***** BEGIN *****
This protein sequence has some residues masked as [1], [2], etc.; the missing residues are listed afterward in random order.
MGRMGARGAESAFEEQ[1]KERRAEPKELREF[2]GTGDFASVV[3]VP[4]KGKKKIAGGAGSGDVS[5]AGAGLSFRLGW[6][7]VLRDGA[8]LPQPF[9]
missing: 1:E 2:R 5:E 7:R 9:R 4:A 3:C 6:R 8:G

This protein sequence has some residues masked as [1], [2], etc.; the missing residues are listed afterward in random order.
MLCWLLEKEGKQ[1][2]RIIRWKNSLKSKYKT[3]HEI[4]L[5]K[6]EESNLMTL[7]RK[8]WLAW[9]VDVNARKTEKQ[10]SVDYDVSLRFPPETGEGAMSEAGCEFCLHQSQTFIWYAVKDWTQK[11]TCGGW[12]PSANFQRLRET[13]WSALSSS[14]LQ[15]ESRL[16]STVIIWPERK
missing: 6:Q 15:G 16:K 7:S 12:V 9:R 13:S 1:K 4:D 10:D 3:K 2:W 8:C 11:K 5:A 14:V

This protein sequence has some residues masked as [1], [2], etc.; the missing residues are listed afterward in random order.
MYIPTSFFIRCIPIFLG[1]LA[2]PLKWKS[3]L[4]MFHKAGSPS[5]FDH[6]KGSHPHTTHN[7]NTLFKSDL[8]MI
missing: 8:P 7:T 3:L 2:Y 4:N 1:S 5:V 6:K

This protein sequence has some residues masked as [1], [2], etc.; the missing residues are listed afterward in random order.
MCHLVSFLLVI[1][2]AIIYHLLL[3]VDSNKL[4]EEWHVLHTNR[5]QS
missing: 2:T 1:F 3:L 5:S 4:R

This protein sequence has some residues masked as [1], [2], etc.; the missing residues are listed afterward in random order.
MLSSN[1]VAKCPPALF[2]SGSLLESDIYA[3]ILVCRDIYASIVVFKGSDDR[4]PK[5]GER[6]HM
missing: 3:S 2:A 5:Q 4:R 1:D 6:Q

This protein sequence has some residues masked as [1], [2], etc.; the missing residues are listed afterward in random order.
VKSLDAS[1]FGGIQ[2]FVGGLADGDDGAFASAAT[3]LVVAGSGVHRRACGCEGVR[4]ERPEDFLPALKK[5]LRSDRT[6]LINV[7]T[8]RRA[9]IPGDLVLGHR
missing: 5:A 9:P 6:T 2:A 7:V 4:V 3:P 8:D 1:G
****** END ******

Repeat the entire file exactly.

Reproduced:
This protein sequence has some residues masked as [1], [2], etc.; the missing residues are listed afterward in random order.
MGRMGARGAESAFEEQ[1]KERRAEPKELREF[2]GTGDFASVV[3]VP[4]KGKKKIAGGAGSGDVS[5]AGAGLSFRLGW[6][7]VLRDGA[8]LPQPF[9]
missing: 1:E 2:R 5:E 7:R 9:R 4:A 3:C 6:R 8:G

This protein sequence has some residues masked as [1], [2], etc.; the missing residues are listed afterward in random order.
MLCWLLEKEGKQ[1][2]RIIRWKNSLKSKYKT[3]HEI[4]L[5]K[6]EESNLMTL[7]RK[8]WLAW[9]VDVNARKTEKQ[10]SVDYDVSLRFPPETGEGAMSEAGCEFCLHQSQTFIWYAVKDWTQK[11]TCGGW[12]PSANFQRLRET[13]WSALSSS[14]LQ[15]ESRL[16]STVIIWPERK
missing: 6:Q 15:G 16:K 7:S 12:V 9:R 13:S 1:K 4:D 10:D 3:K 2:W 8:C 11:K 5:A 14:V

This protein sequence has some residues masked as [1], [2], etc.; the missing residues are listed afterward in random order.
MYIPTSFFIRCIPIFLG[1]LA[2]PLKWKS[3]L[4]MFHKAGSPS[5]FDH[6]KGSHPHTTHN[7]NTLFKSDL[8]MI
missing: 8:P 7:T 3:L 2:Y 4:N 1:S 5:V 6:K

This protein sequence has some residues masked as [1], [2], etc.; the missing residues are listed afterward in random order.
MCHLVSFLLVI[1][2]AIIYHLLL[3]VDSNKL[4]EEWHVLHTNR[5]QS
missing: 2:T 1:F 3:L 5:S 4:R

This protein sequence has some residues masked as [1], [2], etc.; the missing residues are listed afterward in random order.
MLSSN[1]VAKCPPALF[2]SGSLLESDIYA[3]ILVCRDIYASIVVFKGSDDR[4]PK[5]GER[6]HM
missing: 3:S 2:A 5:Q 4:R 1:D 6:Q

This protein sequence has some residues masked as [1], [2], etc.; the missing residues are listed afterward in random order.
VKSLDAS[1]FGGIQ[2]FVGGLADGDDGAFASAAT[3]LVVAGSGVHRRACGCEGVR[4]ERPEDFLPALKK[5]LRSDRT[6]LINV[7]T[8]RRA[9]IPGDLVLGHR
missing: 5:A 9:P 6:T 2:A 7:V 4:V 3:P 8:D 1:G